|Native speakers||26 million (2023)|
Official language in
|Republic of Sohcahtoa|
|Regulated by||Sohcahtoan Ministry of Linguistic Regulation|
Sohcahtoan(外事語, sō-kato-gū Sohcahtoan: [ˈsoːkatogɯː]) is a Japonic conlang spoken on the fictional island of Sohcahtoa. Its phonology, lexical base and grammar are all firmly Japonic, although more recently loanwords from other languages such as Portuguese(ッアスカ, 'asuka([ˈʔasɯka]) from Portuguese açúcar, meaning "sugar") and modern Japanese(共和国, kū-a-gugeō([ˈkɯːagɯgeoː]) from Japanese 共和国, kyōwakoku, meaning "republic").
Modern Sohcahtoan uses all three scripts used in the Japanese language today: Hiragana, Katakana and Kanji, and each script more of less retain their original purpose as in Japanese. However, some hiragana are pronounced differently than in Japanese, most notably ⟨を⟩ being pronounced [(w)o] in Japanese and [oː] in Sohcahtoan, and ⟨は⟩ being pronounced [ha] or [wa] in Japanese and [aː] in Sohcahtoan.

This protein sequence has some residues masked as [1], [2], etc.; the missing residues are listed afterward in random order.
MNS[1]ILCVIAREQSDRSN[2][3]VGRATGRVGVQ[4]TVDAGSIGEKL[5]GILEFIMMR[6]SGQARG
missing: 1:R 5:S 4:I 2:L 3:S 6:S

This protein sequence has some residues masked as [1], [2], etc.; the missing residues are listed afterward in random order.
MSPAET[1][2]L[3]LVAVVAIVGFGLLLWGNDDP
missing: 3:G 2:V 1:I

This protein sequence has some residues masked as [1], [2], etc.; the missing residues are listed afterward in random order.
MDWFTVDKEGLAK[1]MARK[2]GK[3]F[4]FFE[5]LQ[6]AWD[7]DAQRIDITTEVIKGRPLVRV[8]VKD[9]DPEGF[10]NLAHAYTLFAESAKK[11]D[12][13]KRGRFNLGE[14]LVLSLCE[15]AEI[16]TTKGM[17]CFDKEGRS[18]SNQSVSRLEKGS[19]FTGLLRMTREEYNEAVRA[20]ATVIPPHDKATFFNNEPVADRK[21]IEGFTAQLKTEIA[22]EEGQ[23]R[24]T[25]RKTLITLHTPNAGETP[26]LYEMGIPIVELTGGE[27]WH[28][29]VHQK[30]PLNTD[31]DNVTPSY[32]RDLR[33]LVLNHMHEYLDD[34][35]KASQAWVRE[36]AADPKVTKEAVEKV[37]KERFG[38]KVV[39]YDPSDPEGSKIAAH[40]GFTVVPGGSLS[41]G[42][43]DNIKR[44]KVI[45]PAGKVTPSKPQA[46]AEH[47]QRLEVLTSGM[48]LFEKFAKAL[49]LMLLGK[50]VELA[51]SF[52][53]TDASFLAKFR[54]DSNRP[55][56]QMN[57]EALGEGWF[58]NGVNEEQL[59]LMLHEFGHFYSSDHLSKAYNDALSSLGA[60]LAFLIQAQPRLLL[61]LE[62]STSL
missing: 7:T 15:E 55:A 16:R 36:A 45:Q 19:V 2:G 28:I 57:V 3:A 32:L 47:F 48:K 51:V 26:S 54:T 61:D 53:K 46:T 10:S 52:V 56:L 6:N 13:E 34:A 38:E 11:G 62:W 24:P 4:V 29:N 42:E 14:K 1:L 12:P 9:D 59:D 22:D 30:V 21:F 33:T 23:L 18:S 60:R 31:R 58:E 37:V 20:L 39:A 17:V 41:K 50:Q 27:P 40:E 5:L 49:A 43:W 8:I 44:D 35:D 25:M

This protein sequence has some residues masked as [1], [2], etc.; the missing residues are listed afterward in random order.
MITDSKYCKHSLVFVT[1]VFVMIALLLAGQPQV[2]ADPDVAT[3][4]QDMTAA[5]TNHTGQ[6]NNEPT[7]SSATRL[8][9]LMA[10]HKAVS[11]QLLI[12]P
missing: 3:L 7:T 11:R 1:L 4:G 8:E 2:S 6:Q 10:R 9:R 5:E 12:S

Additionally, while Japanese kanji have two ways to read a kanji(onyomi and kunyomi), Sohcahtoan kanji have only one way to read a kanji, usually corresponding to its Japanese onyomi.
All vowels in Sohcahtoan(except [i]) have elongated versions, those being ō([oː]), ā([aː]), ē([eː]) and ū([ɯː]).
Syllables in Sohcahtoan follow the form of (C)V as in Japanese. This contrasts with the Ancient Sohcahtoan pattern of (C)V(C).
Most words in Sohcahtoan originate in Ancient Sohcahtoan(see here for examples), which itself descends from Proto-Japonic. More recent words, such as "coffee", "sugar" and "computer" are loanwords from Portuguese.
Ancient Sohcahtoan uses an S-O-V(subject-object-verb) format as in Japanese, however when asking a question the language uses a V-O-S(verb-object-subject) structure, e.g. ānu ā bōru ka adosata(犬はボールかあどさた, The dog has a ball) and Adosata ka bōru ānu?(あどさたかボール犬？, does the dog have a ball?)
Sohcahtoan, like Japanese, doesn't have a word for "the", unless you are also specifying the location of something, e.g. if you wanted to say "the dog", it would be simply "ānu"(犬literally "dog"), but if you wanted to say "this dog" or "that cat" it would be "げん犬"(gen inu) or "がん猫"(gan nero) respectively.
- ēshi ā kosa ō chigarā(牛は草を食らー)
- cow TOP grass OBJ eat